Saving the Children

Stephanie Carey has been a Green-Wood Historic Fund volunteer since as long as we’ve had volunteers–almost 8 years now. She comes to our Research Days with her husband Mark, and even has brought her daughters along to help out. Stephanie works in New Jersey as a public health professional: she is in charge of communicable disease investigation and containment, as well as food supply safety, sanitation, and safe drinking water “in my corner of Somerset County.” As she researched the 1918 Spanish Influenza Pandemic, in preparation for very successful efforts last year to contain an H1N1 pandemic, she discovered the story of Dr. William Hallock Park (1863-1939) and that he is interred at Green-Wood Cemetery. Stephanie wrote this about Park:

As you walk the grounds of Green-Wood Cemetery, you soon see how common it was for young 19th century children to die. That children no longer die in such large numbers from childhood diseases is due in large part to the work of Dr. William Hallock Park.

A native New Yorker, Dr. Park received his medical degree from Columbia University in 1886. He then traveled to Europe to learn the new science of bacteriology. He knew first hand the toll infectious disease took on children, and was particularly experienced with diphtheria, which killed thousands of children in New York City each year.

In 1893, Dr. Park was appointed director of New York City Health Department’s Bacteriological Diagnostic Laboratory, the first Public Health laboratory in the world. His gift was to develop practical applications for the discoveries being made in the laboratories of Europe. Park invented the means to produce diphtheria antitoxin in large quantities–enough to stop the widespread epidemics that were killing the City’s children. Within a decade, deaths from diphtheria dropped by two-thirds.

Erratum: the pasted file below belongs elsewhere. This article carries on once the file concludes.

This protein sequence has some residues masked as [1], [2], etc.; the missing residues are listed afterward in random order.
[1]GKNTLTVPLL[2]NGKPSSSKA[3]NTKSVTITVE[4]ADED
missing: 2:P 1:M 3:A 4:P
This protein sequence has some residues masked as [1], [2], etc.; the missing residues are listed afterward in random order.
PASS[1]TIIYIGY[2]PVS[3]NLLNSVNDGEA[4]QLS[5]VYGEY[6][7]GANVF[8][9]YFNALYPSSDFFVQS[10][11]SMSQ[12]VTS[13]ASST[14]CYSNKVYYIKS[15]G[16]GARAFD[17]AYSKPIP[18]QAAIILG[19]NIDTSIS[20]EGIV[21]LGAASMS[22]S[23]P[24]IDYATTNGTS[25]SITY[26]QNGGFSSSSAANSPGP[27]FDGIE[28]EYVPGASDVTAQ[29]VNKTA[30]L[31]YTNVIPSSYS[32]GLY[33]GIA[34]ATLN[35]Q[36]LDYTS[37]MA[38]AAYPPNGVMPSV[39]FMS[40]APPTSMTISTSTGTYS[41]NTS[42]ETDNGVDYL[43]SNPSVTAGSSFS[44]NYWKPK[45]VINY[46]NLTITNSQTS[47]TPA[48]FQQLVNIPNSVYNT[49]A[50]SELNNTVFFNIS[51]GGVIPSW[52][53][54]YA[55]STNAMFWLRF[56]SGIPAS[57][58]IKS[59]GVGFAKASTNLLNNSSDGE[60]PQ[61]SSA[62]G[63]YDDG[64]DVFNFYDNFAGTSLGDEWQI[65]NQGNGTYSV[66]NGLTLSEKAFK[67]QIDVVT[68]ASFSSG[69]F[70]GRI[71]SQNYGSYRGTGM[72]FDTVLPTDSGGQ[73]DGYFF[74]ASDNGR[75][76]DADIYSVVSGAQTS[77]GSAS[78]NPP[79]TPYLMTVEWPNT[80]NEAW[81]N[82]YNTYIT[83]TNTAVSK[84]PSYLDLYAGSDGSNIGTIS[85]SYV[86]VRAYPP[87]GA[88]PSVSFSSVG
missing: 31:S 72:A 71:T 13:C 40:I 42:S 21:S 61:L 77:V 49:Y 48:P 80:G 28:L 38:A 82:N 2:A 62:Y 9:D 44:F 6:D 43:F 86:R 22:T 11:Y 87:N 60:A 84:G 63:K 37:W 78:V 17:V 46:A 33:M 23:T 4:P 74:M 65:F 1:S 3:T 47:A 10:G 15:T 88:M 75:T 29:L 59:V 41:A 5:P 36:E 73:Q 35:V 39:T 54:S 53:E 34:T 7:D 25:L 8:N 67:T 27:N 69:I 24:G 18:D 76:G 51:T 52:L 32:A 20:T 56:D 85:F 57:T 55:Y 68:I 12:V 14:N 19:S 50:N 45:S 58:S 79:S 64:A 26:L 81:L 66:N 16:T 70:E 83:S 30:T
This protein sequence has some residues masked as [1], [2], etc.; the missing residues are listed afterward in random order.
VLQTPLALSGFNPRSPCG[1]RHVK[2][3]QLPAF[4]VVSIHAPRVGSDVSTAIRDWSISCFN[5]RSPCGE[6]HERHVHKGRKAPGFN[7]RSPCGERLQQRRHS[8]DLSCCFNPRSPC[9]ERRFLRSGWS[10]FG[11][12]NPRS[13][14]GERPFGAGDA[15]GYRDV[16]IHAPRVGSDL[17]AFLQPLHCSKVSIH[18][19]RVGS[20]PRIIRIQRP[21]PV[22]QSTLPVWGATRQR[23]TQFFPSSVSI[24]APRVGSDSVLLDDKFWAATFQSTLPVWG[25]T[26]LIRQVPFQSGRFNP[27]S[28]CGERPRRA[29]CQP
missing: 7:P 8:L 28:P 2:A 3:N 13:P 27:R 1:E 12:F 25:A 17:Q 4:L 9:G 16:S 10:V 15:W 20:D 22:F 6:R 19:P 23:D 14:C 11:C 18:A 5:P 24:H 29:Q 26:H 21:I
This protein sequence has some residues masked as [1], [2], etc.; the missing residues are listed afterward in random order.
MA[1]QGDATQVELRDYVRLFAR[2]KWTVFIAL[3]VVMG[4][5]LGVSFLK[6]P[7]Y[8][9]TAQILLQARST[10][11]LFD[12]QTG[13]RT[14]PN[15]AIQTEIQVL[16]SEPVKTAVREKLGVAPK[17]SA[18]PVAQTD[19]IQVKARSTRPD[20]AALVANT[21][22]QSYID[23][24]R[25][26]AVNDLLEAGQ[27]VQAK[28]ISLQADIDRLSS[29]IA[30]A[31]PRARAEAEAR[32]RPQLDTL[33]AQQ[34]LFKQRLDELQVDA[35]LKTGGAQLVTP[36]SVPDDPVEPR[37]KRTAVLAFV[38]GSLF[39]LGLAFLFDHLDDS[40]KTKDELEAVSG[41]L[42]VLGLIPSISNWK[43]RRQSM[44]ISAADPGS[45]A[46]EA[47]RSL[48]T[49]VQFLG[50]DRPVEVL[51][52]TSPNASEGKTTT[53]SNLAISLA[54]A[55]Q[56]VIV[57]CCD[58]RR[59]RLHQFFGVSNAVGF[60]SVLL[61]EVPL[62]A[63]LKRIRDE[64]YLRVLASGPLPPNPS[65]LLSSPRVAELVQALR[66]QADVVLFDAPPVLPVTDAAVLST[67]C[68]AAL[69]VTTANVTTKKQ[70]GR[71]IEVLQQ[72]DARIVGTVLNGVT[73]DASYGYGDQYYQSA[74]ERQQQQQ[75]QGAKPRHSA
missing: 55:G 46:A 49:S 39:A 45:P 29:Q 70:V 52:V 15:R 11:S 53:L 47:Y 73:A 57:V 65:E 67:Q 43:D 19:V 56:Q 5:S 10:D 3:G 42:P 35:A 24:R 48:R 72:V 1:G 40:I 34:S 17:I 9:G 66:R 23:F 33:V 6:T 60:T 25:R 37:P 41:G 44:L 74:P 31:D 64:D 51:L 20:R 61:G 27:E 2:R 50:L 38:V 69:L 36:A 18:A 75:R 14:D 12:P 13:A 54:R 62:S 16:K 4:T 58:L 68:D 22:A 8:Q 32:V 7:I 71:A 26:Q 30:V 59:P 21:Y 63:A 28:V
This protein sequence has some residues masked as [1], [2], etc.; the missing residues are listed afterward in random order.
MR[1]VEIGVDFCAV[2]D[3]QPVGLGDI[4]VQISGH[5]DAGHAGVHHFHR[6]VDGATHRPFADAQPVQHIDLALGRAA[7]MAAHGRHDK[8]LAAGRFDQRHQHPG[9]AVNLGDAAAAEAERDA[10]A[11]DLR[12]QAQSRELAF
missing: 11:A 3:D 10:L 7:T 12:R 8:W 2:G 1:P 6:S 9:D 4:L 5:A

“Cholera Infantum”—gastroenteritis– was the top killer of young children at the turn of the last century. Poor sanitation often caused contamination of milk and water supplies. Park’s advocacy led New York to become the first city to regulate the cleanliness of milk being sold within its boundaries. He also pushed for improved treatment of the city’s water supply, halting the spread of typhoid. By 1918, death rates were the lowest in history, and life expectancy was rising dramatically.

Then, in the fall of 1918, soldiers gathered in camps around New York and elsewhere to be deployed to Europe during World War I. In the crowded camps, a deadly flu, “Spanish Influenza”, began to spread rapidly among the soldiers, and out into the surrounding cities. Dr. Park and his colleagues worked around the clock, desperately seeking the bacteria that was causing this deadly epidemic, to find a cure. They were unable to find the cause. It was another decade before scientists proved that flu is caused by a virus. 20,000 New Yorkers, most under the age of 30, died of Spanish Influenza in 8 weeks. But thanks to improvements in public health, it was the last massive epidemic to hit New York City.

William Park, still working at his laboratory until the end, died on April 6, 1939. He is buried with his parents and siblings in their family plot at Green-Wood Cemetery: section 13, lot 9314.

“The greatest gift of the 20th Century is the knowledge that your children will live.”—Steven Gould

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